Sunday, November 21, 2010

Dryopteris: A Fossil Fern from Florissant

Ferns are among the fossil plants found in the Florissant Fossil Beds of Colorado. Fossil plants like these ferns are records of prehistoric life—providing information about when an organism lived, where it lived, and how it lived. Fossils are vital in helping paleontologists reconstruct ancient environments and establishing the geologic history of the Earth.

Dryopteris guyotti was abundant in past geologic ages. 
Broad, flat leaves helped the fern catch more sunlight.
Florissant Fossil Beds National Monument specimen
number 3135a.  Photo by R. Wood.
The origins of ferns are not well understood, but continued study of fossil ferns may reveal more about their beginnings. The earliest recognizable ferns come from the Carboniferous (359-299 million years ago).

Ferns have large complex fronds (leaves) and are spore bearers. Some ferns are non-woody, but other ferns are woody and are called tree ferns. Ferns were common late Paleozoic plants and widespread in the Mesozoic. Today ferns are the most common and diverse spore-bearing land plants with over 10,000 species. They generally live in moist, shady areas of the forest understory.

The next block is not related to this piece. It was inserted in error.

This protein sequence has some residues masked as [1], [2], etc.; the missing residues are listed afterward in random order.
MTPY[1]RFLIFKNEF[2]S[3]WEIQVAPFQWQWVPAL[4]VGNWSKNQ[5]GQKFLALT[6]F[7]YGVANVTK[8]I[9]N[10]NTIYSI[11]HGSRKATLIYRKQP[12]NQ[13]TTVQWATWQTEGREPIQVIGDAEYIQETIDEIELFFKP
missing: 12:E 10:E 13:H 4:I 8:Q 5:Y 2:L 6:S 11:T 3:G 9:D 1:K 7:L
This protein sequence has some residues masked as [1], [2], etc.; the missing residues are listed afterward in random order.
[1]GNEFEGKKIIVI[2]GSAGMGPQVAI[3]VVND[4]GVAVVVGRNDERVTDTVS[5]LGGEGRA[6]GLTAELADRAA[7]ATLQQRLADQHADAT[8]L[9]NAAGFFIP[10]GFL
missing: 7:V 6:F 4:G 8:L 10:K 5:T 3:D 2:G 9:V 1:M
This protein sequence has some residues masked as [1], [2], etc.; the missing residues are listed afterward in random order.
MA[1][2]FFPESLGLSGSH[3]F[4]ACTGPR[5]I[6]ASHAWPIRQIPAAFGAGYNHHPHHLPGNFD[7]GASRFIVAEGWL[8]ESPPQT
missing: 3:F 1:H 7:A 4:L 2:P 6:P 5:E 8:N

Dryopteris, from the Greek, drus (oak) and pteris (fern) occurs in Florissant’s Eocene fossil flora as well as other Tertiary floras. Its common name—wood fern—is from the preferred woodland habitat of most Dryopteris species. Other common names include shield fern, Goldie’s fern, male fern and buckler ferns.

Today Dryopteris is a genus of about 250 species of ferns growing in the temperate Northern Hemisphere and in eastern Asia. Fronds are bipinnate (branching of leaflets at right angles to the central axis). The leaflets, or pinnules, are lobed. Fertile pinnules have round sori, which are fruit dots or reproductive bodies (Tidwell, 1998). Many of the species have solid rootstocks forming a crown with a ring of fronds.

Line drawing of Dryopteris filix.
Note round sori near top.
 Britton, N.L., and A. Brown. 1913.
An illustrated flora of the northern United States,
Canada and the British Possessions.
Off all the fossil ferns at Florissant, Dryopteris guyottii is the only species of fern described from a frond. Other ferns are known only from fossil spores. It appears that Dryopteris guyotti grew in the understory of the Eocene forest at Florissant (preferring damp and shaded environments like its modern relatives) or near ancient Lake Florissant.

1 comment:

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